Please come visit me at The Baby Historian.
All of the original posts are still here, but they’re only available for patrons. Many of them have been revised and are republished on The Baby Historian.
About this Blog:
Evolution of Babywearing shares Aradia Wyndham’s research in support of the pre-human origins of the infant carrier. The importance of infant carriers to humanity cannot be overstated, it is a tool which prevented the earliest hominin traits from becoming evolutionary dead ends and shaped the forms of archaic and modern humans.
When today’s parents and caregivers reach for an infant carrier they are taking part in a practice that echoes through millions of generations. The technology belongs to our evolutionary ancestors and has allowed humans to thrive and develop the breathtaking array of babywearing cultures seen around the world.
The blog is broken down into three categories: evolution, history, and culture– and an additional section regarding the forms that infant carriers take around the world.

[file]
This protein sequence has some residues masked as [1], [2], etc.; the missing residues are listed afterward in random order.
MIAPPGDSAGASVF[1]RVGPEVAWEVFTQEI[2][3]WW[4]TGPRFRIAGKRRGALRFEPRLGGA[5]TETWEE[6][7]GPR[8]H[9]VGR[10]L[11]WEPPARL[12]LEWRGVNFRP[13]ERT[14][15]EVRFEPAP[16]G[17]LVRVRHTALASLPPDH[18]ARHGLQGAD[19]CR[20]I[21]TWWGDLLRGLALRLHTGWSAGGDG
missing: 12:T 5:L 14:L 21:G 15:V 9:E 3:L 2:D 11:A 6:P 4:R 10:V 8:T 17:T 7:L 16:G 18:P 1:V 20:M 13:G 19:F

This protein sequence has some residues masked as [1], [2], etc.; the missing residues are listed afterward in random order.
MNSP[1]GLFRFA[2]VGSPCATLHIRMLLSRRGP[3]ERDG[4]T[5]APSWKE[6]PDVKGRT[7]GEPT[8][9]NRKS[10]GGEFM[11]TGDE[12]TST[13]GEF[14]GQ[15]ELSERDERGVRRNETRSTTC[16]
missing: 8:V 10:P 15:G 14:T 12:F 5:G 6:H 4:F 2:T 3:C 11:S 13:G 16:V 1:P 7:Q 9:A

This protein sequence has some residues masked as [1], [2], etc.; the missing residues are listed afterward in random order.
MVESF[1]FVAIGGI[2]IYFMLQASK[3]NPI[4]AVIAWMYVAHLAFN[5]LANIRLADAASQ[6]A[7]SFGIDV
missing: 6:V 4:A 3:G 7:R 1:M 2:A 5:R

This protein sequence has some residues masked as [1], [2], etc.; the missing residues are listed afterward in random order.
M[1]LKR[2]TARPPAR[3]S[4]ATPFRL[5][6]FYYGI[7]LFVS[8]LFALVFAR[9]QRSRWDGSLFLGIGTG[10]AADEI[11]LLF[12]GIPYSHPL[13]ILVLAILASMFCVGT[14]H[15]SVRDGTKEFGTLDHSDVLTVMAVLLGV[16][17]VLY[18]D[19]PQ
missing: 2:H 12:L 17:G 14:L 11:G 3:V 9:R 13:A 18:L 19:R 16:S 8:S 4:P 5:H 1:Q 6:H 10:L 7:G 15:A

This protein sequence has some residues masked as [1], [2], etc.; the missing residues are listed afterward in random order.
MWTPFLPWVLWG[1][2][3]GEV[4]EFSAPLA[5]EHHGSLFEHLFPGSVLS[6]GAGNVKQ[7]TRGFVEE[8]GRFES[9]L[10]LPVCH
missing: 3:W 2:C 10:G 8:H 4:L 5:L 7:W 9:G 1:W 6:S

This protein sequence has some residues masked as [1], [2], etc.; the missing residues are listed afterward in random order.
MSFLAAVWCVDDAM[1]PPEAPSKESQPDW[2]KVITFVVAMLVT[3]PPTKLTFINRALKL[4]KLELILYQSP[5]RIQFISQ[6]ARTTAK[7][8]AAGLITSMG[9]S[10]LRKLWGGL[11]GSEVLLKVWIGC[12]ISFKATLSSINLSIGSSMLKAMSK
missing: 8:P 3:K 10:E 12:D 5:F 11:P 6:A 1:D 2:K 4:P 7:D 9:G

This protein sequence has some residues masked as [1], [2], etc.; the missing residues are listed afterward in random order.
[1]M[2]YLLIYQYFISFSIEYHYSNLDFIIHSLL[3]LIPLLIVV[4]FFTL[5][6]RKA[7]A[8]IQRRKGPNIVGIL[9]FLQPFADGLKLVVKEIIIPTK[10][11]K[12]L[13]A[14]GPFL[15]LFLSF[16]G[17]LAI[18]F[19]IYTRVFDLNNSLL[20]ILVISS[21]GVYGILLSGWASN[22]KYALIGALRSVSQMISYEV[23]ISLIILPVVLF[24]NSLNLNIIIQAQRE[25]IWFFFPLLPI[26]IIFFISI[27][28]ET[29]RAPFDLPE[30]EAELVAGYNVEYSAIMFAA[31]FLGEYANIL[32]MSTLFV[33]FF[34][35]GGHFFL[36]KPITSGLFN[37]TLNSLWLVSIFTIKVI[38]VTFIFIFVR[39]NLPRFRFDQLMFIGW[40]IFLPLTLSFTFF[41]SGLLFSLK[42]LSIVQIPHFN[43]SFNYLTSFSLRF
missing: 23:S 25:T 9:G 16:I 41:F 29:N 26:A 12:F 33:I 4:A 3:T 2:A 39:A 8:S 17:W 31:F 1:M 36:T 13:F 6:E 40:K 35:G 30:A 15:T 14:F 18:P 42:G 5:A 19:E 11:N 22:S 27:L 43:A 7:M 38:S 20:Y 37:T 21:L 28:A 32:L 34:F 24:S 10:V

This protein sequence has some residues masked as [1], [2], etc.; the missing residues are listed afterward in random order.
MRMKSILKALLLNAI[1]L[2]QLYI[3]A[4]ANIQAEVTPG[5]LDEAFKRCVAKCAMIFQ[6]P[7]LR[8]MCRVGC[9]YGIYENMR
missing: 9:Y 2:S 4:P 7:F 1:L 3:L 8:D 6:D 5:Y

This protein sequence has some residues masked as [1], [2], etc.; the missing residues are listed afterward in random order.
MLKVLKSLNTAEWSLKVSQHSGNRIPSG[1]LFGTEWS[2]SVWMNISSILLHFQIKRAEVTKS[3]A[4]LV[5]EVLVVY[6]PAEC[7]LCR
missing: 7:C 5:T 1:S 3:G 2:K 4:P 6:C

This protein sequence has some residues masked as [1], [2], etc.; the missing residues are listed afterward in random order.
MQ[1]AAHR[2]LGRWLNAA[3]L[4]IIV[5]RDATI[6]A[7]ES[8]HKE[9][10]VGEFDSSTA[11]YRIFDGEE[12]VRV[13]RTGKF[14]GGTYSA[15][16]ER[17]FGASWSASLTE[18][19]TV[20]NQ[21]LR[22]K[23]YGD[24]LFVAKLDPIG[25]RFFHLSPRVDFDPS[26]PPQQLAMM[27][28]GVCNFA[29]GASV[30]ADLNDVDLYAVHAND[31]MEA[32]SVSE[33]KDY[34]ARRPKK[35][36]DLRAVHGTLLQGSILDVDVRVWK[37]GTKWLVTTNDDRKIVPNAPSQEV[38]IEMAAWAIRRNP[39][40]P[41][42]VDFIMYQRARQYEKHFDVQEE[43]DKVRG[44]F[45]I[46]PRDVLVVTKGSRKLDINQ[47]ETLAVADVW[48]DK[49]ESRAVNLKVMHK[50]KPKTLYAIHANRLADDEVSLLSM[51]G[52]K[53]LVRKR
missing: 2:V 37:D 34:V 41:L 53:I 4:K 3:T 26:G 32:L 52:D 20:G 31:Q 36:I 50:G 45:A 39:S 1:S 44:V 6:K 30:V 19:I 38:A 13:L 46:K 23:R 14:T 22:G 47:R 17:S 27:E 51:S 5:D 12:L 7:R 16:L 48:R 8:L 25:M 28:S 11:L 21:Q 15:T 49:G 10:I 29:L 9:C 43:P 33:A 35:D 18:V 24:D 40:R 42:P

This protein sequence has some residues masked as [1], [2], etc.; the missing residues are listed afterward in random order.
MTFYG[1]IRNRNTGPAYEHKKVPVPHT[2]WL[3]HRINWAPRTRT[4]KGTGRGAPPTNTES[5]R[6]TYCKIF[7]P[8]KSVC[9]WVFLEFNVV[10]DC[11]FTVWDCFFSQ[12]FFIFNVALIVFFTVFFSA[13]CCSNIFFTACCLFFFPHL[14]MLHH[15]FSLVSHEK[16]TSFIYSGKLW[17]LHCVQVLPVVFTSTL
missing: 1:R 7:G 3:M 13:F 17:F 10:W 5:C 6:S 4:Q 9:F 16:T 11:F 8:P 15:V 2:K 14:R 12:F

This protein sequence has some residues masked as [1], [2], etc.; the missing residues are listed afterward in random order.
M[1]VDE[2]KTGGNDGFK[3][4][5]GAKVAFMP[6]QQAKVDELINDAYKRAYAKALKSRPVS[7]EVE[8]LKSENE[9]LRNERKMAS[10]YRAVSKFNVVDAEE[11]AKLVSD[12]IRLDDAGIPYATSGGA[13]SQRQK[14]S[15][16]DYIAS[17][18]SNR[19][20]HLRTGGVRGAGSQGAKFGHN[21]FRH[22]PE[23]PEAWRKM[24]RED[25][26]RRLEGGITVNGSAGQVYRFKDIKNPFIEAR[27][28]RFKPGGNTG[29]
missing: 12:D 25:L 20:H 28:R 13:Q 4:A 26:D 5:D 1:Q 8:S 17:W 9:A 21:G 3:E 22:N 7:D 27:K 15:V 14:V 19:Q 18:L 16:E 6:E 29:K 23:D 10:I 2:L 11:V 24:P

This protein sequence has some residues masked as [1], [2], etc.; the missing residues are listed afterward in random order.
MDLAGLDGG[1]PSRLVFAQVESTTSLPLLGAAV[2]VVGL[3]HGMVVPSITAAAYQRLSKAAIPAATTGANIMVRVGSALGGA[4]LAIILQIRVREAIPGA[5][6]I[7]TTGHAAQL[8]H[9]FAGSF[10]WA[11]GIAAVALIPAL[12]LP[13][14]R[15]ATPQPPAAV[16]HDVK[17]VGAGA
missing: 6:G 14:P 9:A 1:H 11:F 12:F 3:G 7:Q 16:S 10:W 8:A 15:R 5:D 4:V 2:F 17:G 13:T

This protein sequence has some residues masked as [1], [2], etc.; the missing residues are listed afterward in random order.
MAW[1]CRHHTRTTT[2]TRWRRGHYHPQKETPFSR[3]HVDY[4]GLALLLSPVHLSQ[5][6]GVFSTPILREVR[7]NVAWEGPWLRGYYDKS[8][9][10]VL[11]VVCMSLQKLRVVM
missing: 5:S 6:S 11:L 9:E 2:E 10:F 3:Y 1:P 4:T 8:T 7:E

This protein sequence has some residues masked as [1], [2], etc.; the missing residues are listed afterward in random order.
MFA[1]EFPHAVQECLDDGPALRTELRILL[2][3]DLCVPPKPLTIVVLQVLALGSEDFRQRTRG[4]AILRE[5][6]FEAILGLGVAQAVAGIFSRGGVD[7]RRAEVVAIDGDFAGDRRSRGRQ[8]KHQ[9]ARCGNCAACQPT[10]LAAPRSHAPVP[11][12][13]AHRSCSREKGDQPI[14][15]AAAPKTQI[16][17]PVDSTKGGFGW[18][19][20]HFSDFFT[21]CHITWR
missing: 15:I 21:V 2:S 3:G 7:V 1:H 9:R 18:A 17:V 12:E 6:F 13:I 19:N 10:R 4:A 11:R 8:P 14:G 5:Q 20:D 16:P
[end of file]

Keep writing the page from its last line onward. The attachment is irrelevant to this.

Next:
The section on Evolution focuses on how morphological changes or changes to the shape of the body influenced and were influenced by, the infant carrying technology of hominins.
The section on History draws from art history, archaeology, and literature to theorize infant carrying strategies of humans, including archaic humans.
The section on Culture describes the infant transport techniques of current cultures within the past fifty years, what those strategies say about the culture’s ideas on infants and what the carrier as an object represents to members of a culture.
This blog (the website and the research) is supported entirely by donations from readers via Patreon. If you appreciate this kind of research and would like to help support it please consider being a one-time or on-going patron via Patreon. Thank you.
About the Aradia:
As an undergraduate, I studied anthropology, with a particular interest in infant care around the world and throughout history; focusing on infant transport strategies. As a graduate student, I studied book history with a focus on Early Modern printed medical and domestic manuals that concerned pregnancy, birth, and infant care. Throughout university, I worked as a childcare provider and taught contemporary babywearing in her community. For more information about me, including my disability experience, check out my Babywearing Story.
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